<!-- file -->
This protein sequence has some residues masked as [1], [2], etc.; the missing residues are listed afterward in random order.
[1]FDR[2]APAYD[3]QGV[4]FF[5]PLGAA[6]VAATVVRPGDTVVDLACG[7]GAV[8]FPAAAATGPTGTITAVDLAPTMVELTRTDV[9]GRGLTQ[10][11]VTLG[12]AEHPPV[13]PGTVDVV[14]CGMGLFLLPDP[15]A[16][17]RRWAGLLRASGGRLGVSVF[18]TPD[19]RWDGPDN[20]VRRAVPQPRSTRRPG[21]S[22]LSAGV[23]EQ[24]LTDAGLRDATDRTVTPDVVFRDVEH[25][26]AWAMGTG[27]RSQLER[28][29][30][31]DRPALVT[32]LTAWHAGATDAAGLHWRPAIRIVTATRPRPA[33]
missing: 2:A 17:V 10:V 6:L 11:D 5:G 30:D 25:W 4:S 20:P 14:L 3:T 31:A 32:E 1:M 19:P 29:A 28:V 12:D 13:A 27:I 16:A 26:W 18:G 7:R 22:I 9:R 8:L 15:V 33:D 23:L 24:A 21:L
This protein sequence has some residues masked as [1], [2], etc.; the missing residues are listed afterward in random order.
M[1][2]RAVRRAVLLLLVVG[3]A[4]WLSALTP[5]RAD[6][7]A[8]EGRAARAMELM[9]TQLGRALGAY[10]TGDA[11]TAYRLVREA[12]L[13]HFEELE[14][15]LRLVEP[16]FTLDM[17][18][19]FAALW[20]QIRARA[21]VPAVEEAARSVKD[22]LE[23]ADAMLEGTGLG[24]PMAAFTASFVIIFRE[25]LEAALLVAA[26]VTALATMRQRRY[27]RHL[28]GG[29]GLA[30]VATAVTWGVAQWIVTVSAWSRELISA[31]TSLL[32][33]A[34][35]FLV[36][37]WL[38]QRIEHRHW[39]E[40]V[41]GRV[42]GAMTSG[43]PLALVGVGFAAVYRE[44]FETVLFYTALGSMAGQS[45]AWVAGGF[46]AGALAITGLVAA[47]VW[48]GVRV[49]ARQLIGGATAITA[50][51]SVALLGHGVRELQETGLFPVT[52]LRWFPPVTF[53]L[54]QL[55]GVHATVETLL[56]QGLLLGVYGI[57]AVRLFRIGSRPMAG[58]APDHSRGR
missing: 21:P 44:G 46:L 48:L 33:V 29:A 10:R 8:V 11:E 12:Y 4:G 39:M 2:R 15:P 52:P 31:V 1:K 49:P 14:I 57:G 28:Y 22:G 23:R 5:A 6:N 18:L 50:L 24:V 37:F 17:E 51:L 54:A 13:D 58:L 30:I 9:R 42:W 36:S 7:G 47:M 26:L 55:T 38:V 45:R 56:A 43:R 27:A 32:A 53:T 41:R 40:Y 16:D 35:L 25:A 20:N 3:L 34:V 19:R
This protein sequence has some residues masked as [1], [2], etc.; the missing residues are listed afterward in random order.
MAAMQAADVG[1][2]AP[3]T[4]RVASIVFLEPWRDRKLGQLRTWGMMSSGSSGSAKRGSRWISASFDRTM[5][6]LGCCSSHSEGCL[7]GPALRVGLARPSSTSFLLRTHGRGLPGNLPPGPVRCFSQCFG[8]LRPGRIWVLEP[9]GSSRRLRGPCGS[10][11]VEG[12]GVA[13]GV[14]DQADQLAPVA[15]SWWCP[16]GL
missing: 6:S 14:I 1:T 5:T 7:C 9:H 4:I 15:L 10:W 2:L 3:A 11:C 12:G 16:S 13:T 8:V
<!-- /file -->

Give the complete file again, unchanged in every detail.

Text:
This protein sequence has some residues masked as [1], [2], etc.; the missing residues are listed afterward in random order.
[1]FDR[2]APAYD[3]QGV[4]FF[5]PLGAA[6]VAATVVRPGDTVVDLACG[7]GAV[8]FPAAAATGPTGTITAVDLAPTMVELTRTDV[9]GRGLTQ[10][11]VTLG[12]AEHPPV[13]PGTVDVV[14]CGMGLFLLPDP[15]A[16][17]RRWAGLLRASGGRLGVSVF[18]TPD[19]RWDGPDN[20]VRRAVPQPRSTRRPG[21]S[22]LSAGV[23]EQ[24]LTDAGLRDATDRTVTPDVVFRDVEH[25][26]AWAMGTG[27]RSQLER[28][29][30][31]DRPALVT[32]LTAWHAGATDAAGLHWRPAIRIVTATRPRPA[33]
missing: 2:A 17:V 10:V 6:L 11:D 5:G 30:D 25:W 4:S 20:P 14:L 3:T 31:A 32:E 1:M 19:P 29:A 28:V 12:D 13:A 27:I 16:A 26:W 18:G 7:R 22:I 9:R 8:L 15:V 33:D 23:L 24:A 21:L
This protein sequence has some residues masked as [1], [2], etc.; the missing residues are listed afterward in random order.
M[1][2]RAVRRAVLLLLVVG[3]A[4]WLSALTP[5]RAD[6][7]A[8]EGRAARAMELM[9]TQLGRALGAY[10]TGDA[11]TAYRLVREA[12]L[13]HFEELE[14][15]LRLVEP[16]FTLDM[17][18][19]FAALW[20]QIRARA[21]VPAVEEAARSVKD[22]LE[23]ADAMLEGTGLG[24]PMAAFTASFVIIFRE[25]LEAALLVAA[26]VTALATMRQRRY[27]RHL[28]GG[29]GLA[30]VATAVTWGVAQWIVTVSAWSRELISA[31]TSLL[32][33]A[34][35]FLV[36][37]WL[38]QRIEHRHW[39]E[40]V[41]GRV[42]GAMTSG[43]PLALVGVGFAAVYRE[44]FETVLFYTALGSMAGQS[45]AWVAGGF[46]AGALAITGLVAA[47]VW[48]GVRV[49]ARQLIGGATAITA[50][51]SVALLGHGVRELQETGLFPVT[52]LRWFPPVTF[53]L[54]QL[55]GVHATVETLL[56]QGLLLGVYGI[57]AVRLFRIGSRPMAG[58]APDHSRGR
missing: 21:P 44:G 46:L 48:L 33:V 29:A 10:R 8:V 11:E 12:Y 4:G 39:M 2:R 15:P 52:P 31:V 1:K 49:P 14:I 57:G 28:Y 22:G 23:R 5:A 6:N 18:L 50:L 24:V 37:F 17:E 51:L 54:A 13:D 58:L 30:I 9:R 42:W 36:S 7:G 47:M 26:L 55:T 38:V 45:R 56:A 43:R 27:A 32:A 53:T 41:R 40:Y 16:D 35:L 25:A 20:N 3:L 34:V 19:R
This protein sequence has some residues masked as [1], [2], etc.; the missing residues are listed afterward in random order.
MAAMQAADVG[1][2]AP[3]T[4]RVASIVFLEPWRDRKLGQLRTWGMMSSGSSGSAKRGSRWISASFDRTM[5][6]LGCCSSHSEGCL[7]GPALRVGLARPSSTSFLLRTHGRGLPGNLPPGPVRCFSQCFG[8]LRPGRIWVLEP[9]GSSRRLRGPCGS[10][11]VEG[12]GVA[13]GV[14]DQADQLAPVA[15]SWWCP[16]GL
missing: 6:S 14:I 1:T 5:T 7:C 9:H 4:I 15:L 10:W 2:L 3:A 11:C 12:G 16:S 13:T 8:V